S.V. and Hemalatha Gopalratnam sued the laptop manufacturer Hewlett-Packard claiming that its battery pack maker, DynaPack Technology Corp. and battery cell manufacturer, Samsung SDI Co. Ltd. were a cause of the death of their son, Arun Gopalratnam who died in a fire in the basement bedroom of the Gopalratnam’s home. An autopsy showed that Arun’s death was caused by smoke inhalation.
The origin of this fire was said to have been near the mattress of Arun’s bed, according to Special Agent Antonio H. Martinez of the Wisconsin Department of Criminal Investigations. Included in the debris was the HP laptop, a Nokia cellphone and 2 or 3 laptop battery cells in the basement bedroom and a third laptop battery cell in the debris, which was shoveled into the backyard.
The lawsuit included claims of negligence, strict product liability and breach of warranty. To support these claims, the Gopalratnam family hired two expert witnesses who gave opinion testimony at trial that one of the three battery cells experienced “thermal runaway,” which generated high temperatures causing the cell to explode and catch fire.
One of the experts, Daniel H. Doughty, a Ph.D. in organic chemistry and self-styled expert on battery safety, opined that of the three laptop battery cells, two were OK but the one found on the outside debris in the backyard experienced severe thermal runaway, reaching an extremely high temperature, which caused it to explode. Dr. Doughty opined either a manufacturing defect or flaw caused a short of the computer’s safety control circuitry, which caused the cell to short-circuit and explode.
The second expert, Michael F. Hill, a retired certified fire investigator of the Illinois Chapter of the International Association of Arson Investigators, opined three things: (1) the fire originated on the top of the bed; (2) the most probable cause was the laptop battery; and (3) the fire was accidental.
After hearing these opinions, the defendants moved to bar both Doughty’s and Hill’s testimony as unreliable speculation under Federal Rule of Evidence 702 and Daubert. Daubert v. Merrell Dow Pharmaceuticals, Inc., 509 U.S. 579 (1993).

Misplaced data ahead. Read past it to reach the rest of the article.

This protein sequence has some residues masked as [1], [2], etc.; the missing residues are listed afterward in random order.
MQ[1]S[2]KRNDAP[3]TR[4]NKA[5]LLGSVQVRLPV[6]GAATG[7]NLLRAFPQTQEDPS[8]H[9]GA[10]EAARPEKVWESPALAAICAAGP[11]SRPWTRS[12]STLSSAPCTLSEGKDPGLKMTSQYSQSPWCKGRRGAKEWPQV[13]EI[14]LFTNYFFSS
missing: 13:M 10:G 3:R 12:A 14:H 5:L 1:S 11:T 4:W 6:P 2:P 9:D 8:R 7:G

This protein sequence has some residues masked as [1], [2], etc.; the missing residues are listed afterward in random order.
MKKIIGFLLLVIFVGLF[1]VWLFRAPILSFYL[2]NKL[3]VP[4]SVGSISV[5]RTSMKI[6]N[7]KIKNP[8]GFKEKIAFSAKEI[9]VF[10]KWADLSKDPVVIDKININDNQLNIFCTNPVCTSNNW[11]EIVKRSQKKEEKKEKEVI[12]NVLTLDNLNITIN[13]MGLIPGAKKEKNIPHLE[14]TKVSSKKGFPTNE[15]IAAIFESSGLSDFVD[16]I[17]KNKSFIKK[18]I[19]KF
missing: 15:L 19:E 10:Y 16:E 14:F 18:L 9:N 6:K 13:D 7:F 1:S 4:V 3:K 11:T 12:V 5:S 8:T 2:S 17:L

The 7th Circuit Court of Appeals in Chicago affirmed the dismissal and the order granting summary judgment that barred these experts’ opinions because they were unreliable and based their opinions on speculation and unfounded inferences.
Judge Joel M. Flaum began the court’s gatekeeper function on the admission of expert opinion testimony this way: “In performing its gatekeeper role under Rule 702 and Daubert, ‘the district court must engage in a three-step analysis before admitting expert testimony. It must determine whether the witness is qualified; whether the expert’s methodology is scientifically reliable; and whether the testimony will “assist the trier of fact to understand the evidence or to determine a fact in issue.”’
In this case, Judge Flaum said the expert’s qualifications were satisfactory as was their testimony in assisting the trier of fact, but that neither of the two experts met the reliability of methodology test.
In the 7th Circuit Court of Appeals opinion, ten benchmarks were set out to determine an expert’s reliability.
In the opinion of the appeals panel, Doughty’s reliability failed when it comes to the method by which he derived conclusions from these underlying events. Doughty’s report determined that the cells’ differential appearance suggested that one cell, Cell-A, “had a different failure mechanism.” This inference, however, relied almost entirely on Doughty’s premise that the exposure of cells to external fire (as opposed to internal fault) “causes predictable results” among the cells.
In short, despite concluding that a manufacturing defect led to the alleged internal fault in this case, Doughty could not provide details as to what the specific defect was; why it transpired; when it occurred in the manufacturing process; or even where such manufacturing took place. Rather, Doughty simply opined that, because several manufacturing processes “can cause” an internal short circuit, such must have occurred here. The court said this is simply too speculative to pass muster under Daubert and Rule 702.
For these and other reasons, the summary judgment and dismissal of this case was affirmed by the 7th Circuit Court of Appeals.
S.V. Gopalratnam v. Hewlett-Packard Co., 2017 WL 6398070 (U.S. Court of Appeals for the 7th Circuit).
Kreisman Law Offices has been handling product liability lawsuits, fire death lawsuits, pharmaceutical defect cases and wrongful death lawsuits for individuals, families and the loved ones who have been injured, harmed or killed by the negligence of another for more than 40 years, in and around Chicago, Cook County and its surrounding areas, including Morton Grove, Niles, Bedford Park, Bridgeview, Elmwood Park, River Grove, Elk Grove Village, Buffalo Grove, Highland Park, Homewood, Chicago (South Loop, Pulaski Park, Printer’s Row, Pilsen, Old Town Triangle, Chinatown, Cragin, Edgewater, Gold Coast, Gladstone Park, Garfield Park, Horner Park, Irving Park), Joliet, Hinsdale and Geneva, Ill.
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